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For the lucky few who get in, Sundance isn’t just a festival — it’s a resource. Over the years, the festival has nurtured the careers of a number of documentary filmmakers who went on to become what senior programmer David Courier recently termed “master filmmakers” — filmmakers so good and so respected that the festival had to create the out-of-competition category, “Doc Premieres,” to make sure their work didn’t overshadow the greener directors.

Liz Garbus

It should come as no surprise to anyone in the documentary community to find Liz Garbus’ name in a category reserved for such filmmakers. Garbus’ history with the festival stretches back to 1998 when her feature, The Farm: Angola USA won the Grand Jury Prize. In the 13 years since that debut, Garbus has gone on to direct a number of films that would premiere at the festival, including The Execution of Wanda Jean.

Not content to simply be one of the most prolific documentary directors of the decade, Garbus is also one of its most influential producers. Together with Rory Kennedy, she co-founded Moxie Firecracker Films, a company that has nourished a number of directors including Marshall Curry and Liz Mermin. I recently spoke with Garbus about Bobby Fischer Against the World, her film about the famously reclusive chess champion, which will premiere at the festival.

Filmmaker: Both you and your producing partner, Rory Kennedy, are known for directing documentaries that illuminate a social issue slant about ordinary people. What attracted you to the story of Bobby Fischer?

Garbus: I think that’s both true and not true in terms of my films. I’ve made a few films that were out of that genre, including one I did that aired on A&E, The Nazi Officer’s Wife. What attracted me to Bobby Fischer was the storytelling challenge and the amazingness of the story. As a filmmaker, it was a gratifying story to tell, a great rise and fall, but his life didn’t exist in a bubble. He was a sort of pawn of Cold War politics, so we certainly set his story in that context.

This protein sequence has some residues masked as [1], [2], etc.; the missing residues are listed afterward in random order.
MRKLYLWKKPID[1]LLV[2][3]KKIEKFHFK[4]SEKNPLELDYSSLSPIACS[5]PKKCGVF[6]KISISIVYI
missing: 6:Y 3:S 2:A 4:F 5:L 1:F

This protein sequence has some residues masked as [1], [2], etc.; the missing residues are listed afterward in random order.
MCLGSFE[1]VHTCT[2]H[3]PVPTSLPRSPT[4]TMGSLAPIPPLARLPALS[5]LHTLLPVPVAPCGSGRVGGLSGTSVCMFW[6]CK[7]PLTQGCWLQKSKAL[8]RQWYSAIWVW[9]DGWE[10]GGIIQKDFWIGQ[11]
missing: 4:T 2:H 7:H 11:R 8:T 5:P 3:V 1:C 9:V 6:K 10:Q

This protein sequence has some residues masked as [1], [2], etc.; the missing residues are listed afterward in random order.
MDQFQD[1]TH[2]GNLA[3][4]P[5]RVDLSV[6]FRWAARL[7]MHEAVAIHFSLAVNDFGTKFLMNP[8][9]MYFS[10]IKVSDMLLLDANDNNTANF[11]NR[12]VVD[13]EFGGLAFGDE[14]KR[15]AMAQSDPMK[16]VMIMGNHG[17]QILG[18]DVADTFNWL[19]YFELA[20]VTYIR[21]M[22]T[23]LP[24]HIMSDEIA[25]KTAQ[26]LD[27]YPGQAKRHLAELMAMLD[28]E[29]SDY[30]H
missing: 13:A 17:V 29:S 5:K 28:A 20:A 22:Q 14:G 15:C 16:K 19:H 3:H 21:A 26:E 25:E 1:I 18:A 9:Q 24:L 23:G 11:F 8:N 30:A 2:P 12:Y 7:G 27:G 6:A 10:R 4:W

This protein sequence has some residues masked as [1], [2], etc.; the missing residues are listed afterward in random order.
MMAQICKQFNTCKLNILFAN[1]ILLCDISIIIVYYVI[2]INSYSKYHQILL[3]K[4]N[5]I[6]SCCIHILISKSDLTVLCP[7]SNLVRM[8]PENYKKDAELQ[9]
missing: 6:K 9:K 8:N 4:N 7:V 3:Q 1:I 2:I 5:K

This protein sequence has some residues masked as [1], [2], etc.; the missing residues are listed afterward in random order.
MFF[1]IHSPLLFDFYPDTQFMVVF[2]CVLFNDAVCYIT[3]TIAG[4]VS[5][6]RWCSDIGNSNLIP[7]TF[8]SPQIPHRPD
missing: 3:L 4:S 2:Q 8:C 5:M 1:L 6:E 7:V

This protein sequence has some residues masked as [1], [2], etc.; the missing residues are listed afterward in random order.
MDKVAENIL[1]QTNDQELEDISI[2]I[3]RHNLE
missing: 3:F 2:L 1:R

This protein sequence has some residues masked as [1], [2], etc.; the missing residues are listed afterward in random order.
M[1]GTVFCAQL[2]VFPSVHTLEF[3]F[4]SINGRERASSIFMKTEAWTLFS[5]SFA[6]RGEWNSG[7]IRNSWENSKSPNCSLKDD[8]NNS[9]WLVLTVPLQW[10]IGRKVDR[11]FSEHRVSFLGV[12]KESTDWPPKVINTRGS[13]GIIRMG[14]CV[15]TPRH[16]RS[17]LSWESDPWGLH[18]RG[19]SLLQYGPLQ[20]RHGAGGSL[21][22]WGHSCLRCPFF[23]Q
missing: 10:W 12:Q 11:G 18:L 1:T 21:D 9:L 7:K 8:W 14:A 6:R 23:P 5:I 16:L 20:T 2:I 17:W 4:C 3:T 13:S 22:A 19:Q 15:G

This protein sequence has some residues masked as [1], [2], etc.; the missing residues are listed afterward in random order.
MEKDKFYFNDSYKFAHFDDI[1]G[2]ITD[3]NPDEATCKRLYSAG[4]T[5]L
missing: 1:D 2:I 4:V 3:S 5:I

Filmmaker: With historical docs, it’s always a struggle to figure out how much context the audience needs to understand the story.

Garbus: It is a challenge. There’s something we refer to as “the Cold War exposition section.” It was always a moving piece that finally had to settle in somewhere. This is a film about a person, about a sports match. It was a time when all of our nation’s hope centered on one person. He was a warrior against the Russians when that was issue number one. It was a challenge how far into the Cold War we needed to go. We use it as a backdrop, a sort of wallpaper, but it’s not the crux of the story.

Filmmaker: Later in his life, Fischer became something of an infamous crackpot. How did you approach making a film about someone who became known for saying awful things?

Garbus: There are two things, two stories, the story of this child prodigy that grew up to represent America in the world and who participated in this sports match that riveted the whole world. Then there was this man who became a recluse, an anti-Semite who becomes despised as anti-American. How do you create empathy with a guy who said that 9-11 was a good thing? The answer is that you try to understand their psychology, their mental illness.

Filmmaker: Much of your work has been verite, where you are filming stories as they happen in the present. Was it difficult to make a story that took place completely in the past?

Garbus: Very few people wanted to talk about him. It was all about building trust and peeling away layers to get people to talk about Bobby who had never done it before. After 1972, Bobby became a recluse who didn’t want to be photographed. It wasn’t just that you had to make his story more present, it was that even in the present, he wasn’t there. We had to turn over every stone to make that part real. We found an archive with over 2,000 photographs. We found footage where he spent his last years in Iceland and got footage from someone that was shooting his last years.

Filmmakers: Did you find yourself feeling attached to Fischer, even though you never had an actual relationship with him? How did you navigate that?

Garbus: It’s a good question. Whenever I would find a new picture or a diary writing or a letter, it was like getting this gift from the grave because I never thought I’d see Bobby at such and such a time… You’re sort of in love with this person and looking for every scrap of them that’s on this planet, and then again, this person, well his behavior becomes painful and unacceptable. I mean, I’m Jewish, and he said terrible, anti-Semitic things. At the end of the day, I viewed him as someone suffering from a mental illness, so I empathized with him.

Filmmaker: One of the things that interests me about Fischer’s story is whether there’s some connection between his mental illness and what made him so good at chess.

Garbus: I don’t believe that playing chess makes you crazy, but it does [involve] a certain kind of monomania. Imagine that starting at six years old, everything you do is chess. Your whole social personality, your whole intellectual personality is seen through the chess board. Chess is war over the board, and that’s an intense way to grow up. There are plenty of very, very sane people who are good at chess, but I do think that monomania from such a young age on chess or any sort of art form can make you feel isolated. That certainly happened to Bobby.

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